Why and How to Improve Clay Soil

Clay soil is a headache for most of the gardeners who experience it.  Clay soils have the tendency to be compacted, smothering plant roots and slowing root growth. Clay soil both drains and absorbs water slowly, causing standing water and runoff.  Clay is not all bad though: clay in soil holds critical plant nutrients like calcium, magnesium and potassium well, and holds water reserves deep in the soil. 

How do you determine if you have clay soil? There are lots of multi-step tests, including the percolation test and the jar test, but there are nearly instant observations you can make that will determine if your soil has high levels of clay.  If your soil sticks to your shoes and coats your tools, and dries to rock hard clods after being disturbed, or if you can form it into a ball in your open palm and it holds its shape without crumbling, you have clay soil. 

Why should you improve your clay soil, especially for newly planted perennials, vegetables and annuals?  Improving the quality with soil amendments—usually organic material—allows better penetration of air and water to the roots.  Organic material provides a home for the microorganisms that further improve soil structure and nutrient capacity.  The looser soil texture of amended soil versus heavy clay soil allows roots to grow more freely, and a larger root system makes for stronger plants.  Take all these factors together and well-amended soil results in better nutrition, better drought tolerance, less water use and stronger growth for whatever you plant.

(Most woody plants with tough, vigorous root systems are capable of tolerating and growing into higher levels of clay. While you should still amend the soil in the planting hole, they will eventually develop a much larger root system.  With a few exceptions, the strong root system will soon be spreading through the surrounding unamended soil.)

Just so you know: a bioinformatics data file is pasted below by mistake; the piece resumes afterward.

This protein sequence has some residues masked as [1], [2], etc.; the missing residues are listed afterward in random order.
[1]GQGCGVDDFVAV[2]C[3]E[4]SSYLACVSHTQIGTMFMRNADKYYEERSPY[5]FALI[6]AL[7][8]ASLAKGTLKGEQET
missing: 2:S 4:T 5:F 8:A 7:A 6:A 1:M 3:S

So how do you amend your soil? It’s easiest and gives the best results when you are creating a new planting bed. After loosening the underlying soil in your new bed by hand or with a tiller, add at least 6 inches of organic material—compost, shredded leaves or grass clippings (no herbicide on those please!), rotted manure, or bagged soil conditioner.  (A combination of several different organic materials is fine.) Then hand turn or till in to a depth of 6-12 inches.  Yes, it is labor intensive, but the difference in how your newly planted plants perform will be noticeable.  They will establish better, grow better, bloom better, and vegetables will produce better.  Keep your new bed mulched and over time the soil will improve even more.  For vegetable gardens, using winter cover crops and tilling them under in spring does wonders for the soil also.

So what if you have established beds, and can’t or don’t want to till in organic material throughout? Amending the soil in the largest planting hole you can manage with soil conditioner helps.  It doesn’t work quite as well as preparing a full bed, but sometimes you’re stuck with what you have.  You can gradually improve your soil with organic mulch that breaks down relatively quickly; preferably one that is less coarse, like compost, soils conditioner, or mini nuggets.  Coarser mulches like large bark nuggets break down more slowly, as does pine needle mulch.  Scratch the decomposing mulch into the soil every year before topdressing with new, and in time, you will have better soil. 


So you have clay soil, and you don't have the time or energy to amend it.  Fear not-here are some plants that don’t mind clay soil:


Bee Balm (Monarda)
Black Eyed Susan (Rudbeckia)
Blazing Star (Liatris)
Bluestar (Amsonia)
Canna Lily
Coral Bells (Heuchera)
False Indigo (Baptisia)
False Sunflower (Heliopsis)
Fountain Grass (Pennisetum)
Purple Coneflower (Echinacea)
Russian Sage (Perovskia)
Switchgrass (Panicum)
Yarrow (Achillea)